The Office :

Re: Honorarfreie Bildnutzung auf Zeit.de

Nachtrag:
(10. Januar)

Recht schnell nachdem ich meine letzte E-Mail an Zeit-online hier veröffentlichte rief mich sowohl der Redakteur in Frage als auch Karsten Polke-Majewski, stellvertretender Chefredakteur, an und bemühten sich in Schadensbegrenzung. Im Zuge wurde auf ein Missverständnis verwiesen und mir schlussendlich ein Honorar angeboten. Im Zweifel für den Angeklagten Partner in einem Geschäft.

Der gleiche Kampf wird (mit anderen Gegnern) sicherlich noch öfter gekämpft werden müssen. Und auch ein fahler Nachgeschmack bleibt.

Im Folgenden die (abgesprochene) Veröffentlichung einer Stellungnahme von Karsten Polke-Majewski sowie der ursprüngliche Post.

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let's talk about art :

The Story Behind (the Landing of the Adventurers)

One of the most iconic images of my upcoming ‘Socotra’ book is the Landing of the Adventurers. I summons the whole objective of the project, the character of islands, the idea of travel, and the nature of exploration in one single photograph. I would like to share with you how I took that photograph.

It was during my second stay on Socotra that I met two German travellers. Actually, we first met at the airport in Sana’a already – and then again by chance on the beach of Di Hamri the next day. We got along well and they offered to go along with them for couple of days. One evening I invited them over to my hut and cooked pasta with shrimps for them and I generously shared the little wine I had brought along.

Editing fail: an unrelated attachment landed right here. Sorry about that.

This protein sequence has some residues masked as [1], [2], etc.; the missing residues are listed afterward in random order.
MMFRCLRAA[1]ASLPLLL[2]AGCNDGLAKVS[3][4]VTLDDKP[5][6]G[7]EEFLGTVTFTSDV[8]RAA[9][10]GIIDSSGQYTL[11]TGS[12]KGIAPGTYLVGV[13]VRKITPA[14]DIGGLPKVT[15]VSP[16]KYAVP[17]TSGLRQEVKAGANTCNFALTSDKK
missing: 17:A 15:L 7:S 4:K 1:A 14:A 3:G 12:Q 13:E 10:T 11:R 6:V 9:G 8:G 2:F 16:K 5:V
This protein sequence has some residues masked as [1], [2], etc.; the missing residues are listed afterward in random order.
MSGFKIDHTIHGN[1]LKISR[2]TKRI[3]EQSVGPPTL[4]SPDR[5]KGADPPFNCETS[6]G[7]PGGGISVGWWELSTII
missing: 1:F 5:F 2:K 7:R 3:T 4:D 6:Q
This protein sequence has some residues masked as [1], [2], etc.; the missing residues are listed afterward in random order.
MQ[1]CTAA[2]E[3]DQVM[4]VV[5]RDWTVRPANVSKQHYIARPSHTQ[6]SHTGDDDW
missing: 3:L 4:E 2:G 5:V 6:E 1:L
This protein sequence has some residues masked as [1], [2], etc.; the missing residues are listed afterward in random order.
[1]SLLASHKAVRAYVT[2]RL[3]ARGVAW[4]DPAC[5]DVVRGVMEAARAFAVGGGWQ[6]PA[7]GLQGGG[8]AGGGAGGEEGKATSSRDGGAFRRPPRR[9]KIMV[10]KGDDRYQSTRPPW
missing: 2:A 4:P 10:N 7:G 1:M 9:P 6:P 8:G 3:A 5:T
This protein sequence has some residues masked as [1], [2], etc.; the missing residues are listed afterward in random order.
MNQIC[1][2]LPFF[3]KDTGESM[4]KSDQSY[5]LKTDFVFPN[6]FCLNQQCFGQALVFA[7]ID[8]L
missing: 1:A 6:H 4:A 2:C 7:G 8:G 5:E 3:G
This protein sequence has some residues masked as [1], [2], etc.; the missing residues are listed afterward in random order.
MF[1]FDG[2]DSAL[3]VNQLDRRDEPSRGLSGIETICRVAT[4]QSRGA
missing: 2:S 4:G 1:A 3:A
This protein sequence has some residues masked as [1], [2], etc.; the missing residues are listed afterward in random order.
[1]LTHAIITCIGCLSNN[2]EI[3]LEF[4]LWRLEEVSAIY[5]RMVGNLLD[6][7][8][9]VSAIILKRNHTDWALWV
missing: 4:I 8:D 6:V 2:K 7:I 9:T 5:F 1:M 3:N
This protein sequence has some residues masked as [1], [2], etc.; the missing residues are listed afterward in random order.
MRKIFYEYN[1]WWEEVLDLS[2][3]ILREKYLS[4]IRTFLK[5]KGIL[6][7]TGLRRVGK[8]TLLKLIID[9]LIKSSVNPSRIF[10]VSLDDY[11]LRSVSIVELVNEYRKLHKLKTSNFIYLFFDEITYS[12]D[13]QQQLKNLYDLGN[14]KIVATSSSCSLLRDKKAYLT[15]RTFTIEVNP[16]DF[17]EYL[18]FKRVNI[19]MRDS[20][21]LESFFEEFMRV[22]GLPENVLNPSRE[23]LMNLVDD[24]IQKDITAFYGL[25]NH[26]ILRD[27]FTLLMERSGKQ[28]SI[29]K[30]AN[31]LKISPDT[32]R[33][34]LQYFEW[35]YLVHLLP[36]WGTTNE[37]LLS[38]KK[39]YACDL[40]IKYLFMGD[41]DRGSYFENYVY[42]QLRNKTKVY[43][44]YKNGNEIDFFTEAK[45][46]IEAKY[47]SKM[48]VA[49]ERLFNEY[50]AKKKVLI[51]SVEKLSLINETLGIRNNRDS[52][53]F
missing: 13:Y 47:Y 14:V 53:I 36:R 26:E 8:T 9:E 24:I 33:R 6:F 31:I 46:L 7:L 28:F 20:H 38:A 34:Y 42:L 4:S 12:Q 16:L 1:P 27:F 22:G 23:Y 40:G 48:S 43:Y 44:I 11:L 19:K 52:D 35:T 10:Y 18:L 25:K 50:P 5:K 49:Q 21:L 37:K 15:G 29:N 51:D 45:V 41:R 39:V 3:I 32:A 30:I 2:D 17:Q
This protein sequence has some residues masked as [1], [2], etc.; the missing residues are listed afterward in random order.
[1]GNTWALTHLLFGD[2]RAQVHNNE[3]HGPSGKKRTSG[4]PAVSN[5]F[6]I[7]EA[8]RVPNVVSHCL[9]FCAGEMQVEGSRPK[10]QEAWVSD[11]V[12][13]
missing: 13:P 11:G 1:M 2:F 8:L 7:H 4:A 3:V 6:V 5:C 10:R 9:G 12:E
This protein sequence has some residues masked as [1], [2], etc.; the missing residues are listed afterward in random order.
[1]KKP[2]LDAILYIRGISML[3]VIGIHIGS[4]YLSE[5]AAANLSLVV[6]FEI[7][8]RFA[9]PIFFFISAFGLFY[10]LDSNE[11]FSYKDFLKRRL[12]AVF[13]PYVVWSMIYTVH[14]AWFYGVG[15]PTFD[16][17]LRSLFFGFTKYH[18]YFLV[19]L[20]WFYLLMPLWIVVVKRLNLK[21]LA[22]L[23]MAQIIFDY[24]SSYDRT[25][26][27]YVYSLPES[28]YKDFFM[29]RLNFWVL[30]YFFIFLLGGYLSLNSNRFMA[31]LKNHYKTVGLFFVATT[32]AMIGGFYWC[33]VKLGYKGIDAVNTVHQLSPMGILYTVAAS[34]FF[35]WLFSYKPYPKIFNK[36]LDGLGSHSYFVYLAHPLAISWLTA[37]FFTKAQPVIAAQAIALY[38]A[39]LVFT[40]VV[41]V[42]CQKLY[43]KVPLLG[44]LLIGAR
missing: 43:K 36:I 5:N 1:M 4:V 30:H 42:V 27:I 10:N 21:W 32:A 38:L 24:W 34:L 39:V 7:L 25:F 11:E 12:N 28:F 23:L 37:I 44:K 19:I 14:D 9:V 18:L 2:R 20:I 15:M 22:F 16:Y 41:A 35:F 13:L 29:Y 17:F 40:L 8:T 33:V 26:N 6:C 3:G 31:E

The next day, the next day, they planned to go to the beautiful lagoon of Sho’ab. It is quite remote and only reachable by foot or boat. They asked me along. The currents were strong that day and we were all glad to reach shore after an exhausting hour in the waves. Usually, tourists are brought to the far end of the beach, away from the hamlet of Qabahan. I planned to stay in the village for some days to photograph and to create a genealogy so our boatman directly headed for the settlement. Immediately, all the children gathered on the beach to welcome us. I was the first one to get out of the boat and looked back to take pictures of the others wading through the water. On the spur of a moment, one of the local boys saluted my travel companion. I snapped the photograph.